A very dear friend of ours recently made a comment about how her relationship with her dog has taught her an amazing amount about our relationship with God. It was deep and profound and blew me away. I know the dog in question and, while an admittedly awesome little spud, I’ve never looked at any dog in that way. That little comment got me looking at my relationship with our dog, Rex, a little differently. Aside from noticing the points about our relationship with God, I’ve also noticed that Rex is our fur-child. Our practice baby, if you will.
Rex isn’t familiar to a lot of you, so I thought that I’d introduce the youngest member of our gang – at least until PK gets here. Rex is adopted – I guess it’s a family trend. Becky and I adopted him from the Carteret County Humane Society the day after Easter two years ago. When we showed up, I had a strict check-list of things we were looking for in a dog: 1 – surrendered by a family so that we knew some of its history and it would have a little training 2- Fixed so that I didn’t have to deal with that 3 – Pretty laid back 4- Housetrained. As we were walking around, we found ourselves surrounded by loud barking dogs begging us to love them. In the last cage, Becky spotted a tri-color hound who sauntered up to the fence and just stared at us. When we got closer, he put out one paw and just stared at us. I had a sneaking suspicion that this dog was coming home with us.
As we talked to the volunteers, I found out that the dog was likely abandoned when he failed his hunting trials since he was found wandering the highway. He also wasn’t fixed. On top of that he was cryptorchid (he only had half a chance of ever fathering pups) and that vets might not honor the certificate for a free neutering. He had no training – house or otherwise. Still in the midst of the conversation, Becky and I were playing with this scarred but beautiful mutt and I knew that we’d find a way to make him part of our family, cover the bill if I couldn’t find a vet to neuter him with the certificate, and give him the love he had obviously been lacking in the days before the humane society found him. In a nod to our last name and to the fact that Becky and I love a good pun, we named him Rex (Latin for “king”) Arthur.
Life with a new dog is an adjustment. Life with a new dog who has never been inside a house before is akin to riding a roller coaster without a seatbelt. We laughed at his surprise to radio and TV. We worked to get him to trust us and listen to us. He learned house-training surprisingly fast. However, it was not without some tears. I was at work one day and got a phone call from Becky in tears. All I could really understand was that she couldn’t do this anymore and the dog had gotten sick. It turned out that Rex had eaten a bunch of grass, run around and managing to spray a light green puke foam across the room. We got it cleaned up and then a few days later, Rex helped himself to our dinner. That’s how we discovered his breed likes to counter-surf and matures late. Joy. Several days we had to choose to love him.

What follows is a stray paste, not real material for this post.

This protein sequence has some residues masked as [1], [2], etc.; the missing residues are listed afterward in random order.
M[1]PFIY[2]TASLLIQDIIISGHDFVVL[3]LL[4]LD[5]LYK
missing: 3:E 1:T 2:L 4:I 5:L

Neutering Rex was a godsend. He did start to calm down and I think everyone was grateful. The days of stress and tears are
fewer and farther apart. There are still the days of teenage rebellion – Rex has been known to stare at us and yell if he doesn’t get his way. More often than not we have days when we all laugh (I swear Rex does too), a lot of snuggling and licks and moments when Becky and I have no idea what he is thinking. Today for example, we cleaned up from Christmas and Rex was so excited with the change that he ran around like a whirlwind and found himself on top of his crate – something he hasn’t done before. We were surprised and he was surprised. He was so shocked that he had a hard time getting off of the top of the crate. We had to give him some encouragement and coaching. He’s insane and a little special and takes pride in his ability to mess up a clean house in a heartbeat.
Lord willing, in a bit less than two years, Becky and I will be in the middle of a similar process. There will be some notable differences – I understand that putting your child in a cage for the night is frowned upon. Still, we will have an adorable, confused little one and all three of us will be trying to figure out how to make it work and what normal is now. There will be laughter, kisses and new experiences and tears, fret and waking up at ungodly hours. And I am looking forward to all of it.